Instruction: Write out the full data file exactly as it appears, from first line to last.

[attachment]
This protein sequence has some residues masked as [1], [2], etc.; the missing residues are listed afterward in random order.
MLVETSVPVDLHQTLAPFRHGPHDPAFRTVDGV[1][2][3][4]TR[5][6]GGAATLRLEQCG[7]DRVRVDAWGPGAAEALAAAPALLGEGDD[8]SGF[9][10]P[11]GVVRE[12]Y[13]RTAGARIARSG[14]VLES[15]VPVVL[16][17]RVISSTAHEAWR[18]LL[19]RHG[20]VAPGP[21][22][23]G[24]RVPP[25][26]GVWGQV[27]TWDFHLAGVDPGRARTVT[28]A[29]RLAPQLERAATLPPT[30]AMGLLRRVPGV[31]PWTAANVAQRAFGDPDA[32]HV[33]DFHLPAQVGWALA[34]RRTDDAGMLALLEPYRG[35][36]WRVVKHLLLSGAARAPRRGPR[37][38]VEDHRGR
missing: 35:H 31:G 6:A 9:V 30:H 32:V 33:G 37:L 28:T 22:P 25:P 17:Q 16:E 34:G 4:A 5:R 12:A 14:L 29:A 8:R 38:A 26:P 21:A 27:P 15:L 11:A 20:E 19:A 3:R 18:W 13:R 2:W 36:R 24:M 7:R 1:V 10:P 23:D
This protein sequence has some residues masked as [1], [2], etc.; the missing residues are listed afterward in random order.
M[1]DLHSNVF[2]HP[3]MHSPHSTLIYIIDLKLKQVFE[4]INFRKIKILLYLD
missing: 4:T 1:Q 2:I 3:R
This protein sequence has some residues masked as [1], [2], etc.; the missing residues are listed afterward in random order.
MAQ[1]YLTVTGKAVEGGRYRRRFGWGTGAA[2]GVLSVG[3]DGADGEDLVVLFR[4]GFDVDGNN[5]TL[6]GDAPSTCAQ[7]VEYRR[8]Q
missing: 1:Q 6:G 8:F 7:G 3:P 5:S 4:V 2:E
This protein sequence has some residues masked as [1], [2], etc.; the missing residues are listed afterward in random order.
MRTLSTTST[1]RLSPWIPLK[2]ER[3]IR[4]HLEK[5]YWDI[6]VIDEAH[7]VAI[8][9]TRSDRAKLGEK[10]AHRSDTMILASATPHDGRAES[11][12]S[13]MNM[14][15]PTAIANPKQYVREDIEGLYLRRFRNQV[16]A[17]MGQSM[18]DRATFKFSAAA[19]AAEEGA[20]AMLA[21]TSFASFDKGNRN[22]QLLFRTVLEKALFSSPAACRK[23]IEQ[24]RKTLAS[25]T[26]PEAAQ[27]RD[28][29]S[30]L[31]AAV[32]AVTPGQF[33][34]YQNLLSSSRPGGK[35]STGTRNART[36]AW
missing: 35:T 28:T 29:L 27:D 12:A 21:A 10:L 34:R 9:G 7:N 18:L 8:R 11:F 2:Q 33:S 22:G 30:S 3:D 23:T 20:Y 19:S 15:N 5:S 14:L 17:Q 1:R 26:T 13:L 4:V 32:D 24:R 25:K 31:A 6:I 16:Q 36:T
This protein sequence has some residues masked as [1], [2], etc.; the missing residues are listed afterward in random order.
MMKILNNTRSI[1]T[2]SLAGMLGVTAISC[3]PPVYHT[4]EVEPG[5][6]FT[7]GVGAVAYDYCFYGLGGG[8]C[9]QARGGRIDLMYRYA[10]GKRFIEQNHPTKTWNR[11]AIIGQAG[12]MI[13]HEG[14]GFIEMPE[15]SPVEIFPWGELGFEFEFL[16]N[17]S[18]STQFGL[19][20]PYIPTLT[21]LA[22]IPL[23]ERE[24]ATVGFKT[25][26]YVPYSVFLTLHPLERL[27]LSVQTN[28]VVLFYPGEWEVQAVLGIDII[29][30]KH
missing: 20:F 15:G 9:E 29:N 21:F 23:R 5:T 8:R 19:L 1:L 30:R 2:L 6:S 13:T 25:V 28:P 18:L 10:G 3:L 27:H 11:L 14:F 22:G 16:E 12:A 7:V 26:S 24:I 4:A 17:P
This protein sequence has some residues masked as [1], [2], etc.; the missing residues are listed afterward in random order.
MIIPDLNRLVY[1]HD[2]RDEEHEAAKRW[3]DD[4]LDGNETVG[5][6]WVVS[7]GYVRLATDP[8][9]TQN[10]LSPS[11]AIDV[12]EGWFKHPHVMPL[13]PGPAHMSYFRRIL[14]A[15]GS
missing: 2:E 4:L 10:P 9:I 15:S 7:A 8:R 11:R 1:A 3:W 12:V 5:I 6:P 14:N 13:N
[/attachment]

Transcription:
This protein sequence has some residues masked as [1], [2], etc.; the missing residues are listed afterward in random order.
MLVETSVPVDLHQTLAPFRHGPHDPAFRTVDGV[1][2][3][4]TR[5][6]GGAATLRLEQCG[7]DRVRVDAWGPGAAEALAAAPALLGEGDD[8]SGF[9][10]P[11]GVVRE[12]Y[13]RTAGARIARSG[14]VLES[15]VPVVL[16][17]RVISSTAHEAWR[18]LL[19]RHG[20]VAPGP[21][22][23]G[24]RVPP[25][26]GVWGQV[27]TWDFHLAGVDPGRARTVT[28]A[29]RLAPQLERAATLPPT[30]AMGLLRRVPGV[31]PWTAANVAQRAFGDPDA[32]HV[33]DFHLPAQVGWALA[34]RRTDDAGMLALLEPYRG[35][36]WRVVKHLLLSGAARAPRRGPR[37][38]VEDHRGR
missing: 35:H 31:G 6:A 9:V 30:H 32:V 33:G 37:L 28:T 22:P 25:P 17:Q 16:E 34:G 4:A 5:R 12:A 14:L 29:A 8:R 38:A 26:P 21:A 27:P 15:L 11:A 20:E 19:A 3:R 18:W 13:R 2:W 36:R 24:M 7:R 1:V 10:P 23:D
This protein sequence has some residues masked as [1], [2], etc.; the missing residues are listed afterward in random order.
M[1]DLHSNVF[2]HP[3]MHSPHSTLIYIIDLKLKQVFE[4]INFRKIKILLYLD
missing: 4:T 1:Q 2:I 3:R
This protein sequence has some residues masked as [1], [2], etc.; the missing residues are listed afterward in random order.
MAQ[1]YLTVTGKAVEGGRYRRRFGWGTGAA[2]GVLSVG[3]DGADGEDLVVLFR[4]GFDVDGNN[5]TL[6]GDAPSTCAQ[7]VEYRR[8]Q
missing: 1:Q 6:G 8:F 7:G 3:P 5:S 4:V 2:E
This protein sequence has some residues masked as [1], [2], etc.; the missing residues are listed afterward in random order.
MRTLSTTST[1]RLSPWIPLK[2]ER[3]IR[4]HLEK[5]YWDI[6]VIDEAH[7]VAI[8][9]TRSDRAKLGEK[10]AHRSDTMILASATPHDGRAES[11][12]S[13]MNM[14][15]PTAIANPKQYVREDIEGLYLRRFRNQV[16]A[17]MGQSM[18]DRATFKFSAAA[19]AAEEGA[20]AMLA[21]TSFASFDKGNRN[22]QLLFRTVLEKALFSSPAACRK[23]IEQ[24]RKTLAS[25]T[26]PEAAQ[27]RD[28][29]S[30]L[31]AAV[32]AVTPGQF[33][34]YQNLLSSSRPGGK[35]STGTRNART[36]AW
missing: 35:T 28:T 29:L 27:D 12:A 21:A 10:L 34:R 9:G 7:N 18:L 8:R 11:F 2:Q 33:S 22:G 30:S 3:D 23:T 20:Y 19:S 15:N 5:S 14:L 17:Q 1:R 26:T 13:L 4:V 32:D 24:R 25:K 31:A 6:I 16:Q 36:T
This protein sequence has some residues masked as [1], [2], etc.; the missing residues are listed afterward in random order.
MMKILNNTRSI[1]T[2]SLAGMLGVTAISC[3]PPVYHT[4]EVEPG[5][6]FT[7]GVGAVAYDYCFYGLGGG[8]C[9]QARGGRIDLMYRYA[10]GKRFIEQNHPTKTWNR[11]AIIGQAG[12]MI[13]HEG[14]GFIEMPE[15]SPVEIFPWGELGFEFEFL[16]N[17]S[18]STQFGL[19][20]PYIPTLT[21]LA[22]IPL[23]ERE[24]ATVGFKT[25][26]YVPYSVFLTLHPLERL[27]LSVQTN[28]VVLFYPGEWEVQAVLGIDII[29][30]KH
missing: 20:F 15:G 9:E 29:N 21:F 23:R 5:T 8:R 19:L 1:L 30:R 2:L 6:S 13:T 25:V 28:P 18:L 10:G 3:L 27:H 11:L 14:F 22:G 16:E 12:A 7:V 26:S 24:I 4:A 17:P
This protein sequence has some residues masked as [1], [2], etc.; the missing residues are listed afterward in random order.
MIIPDLNRLVY[1]HD[2]RDEEHEAAKRW[3]DD[4]LDGNETVG[5][6]WVVS[7]GYVRLATDP[8][9]TQN[10]LSPS[11]AIDV[12]EGWFKHPHVMPL[13]PGPAHMSYFRRIL[14]A[15]GS
missing: 2:E 4:L 10:P 9:I 15:S 7:A 8:R 11:R 1:A 3:W 12:V 5:I 6:P 14:N 13:N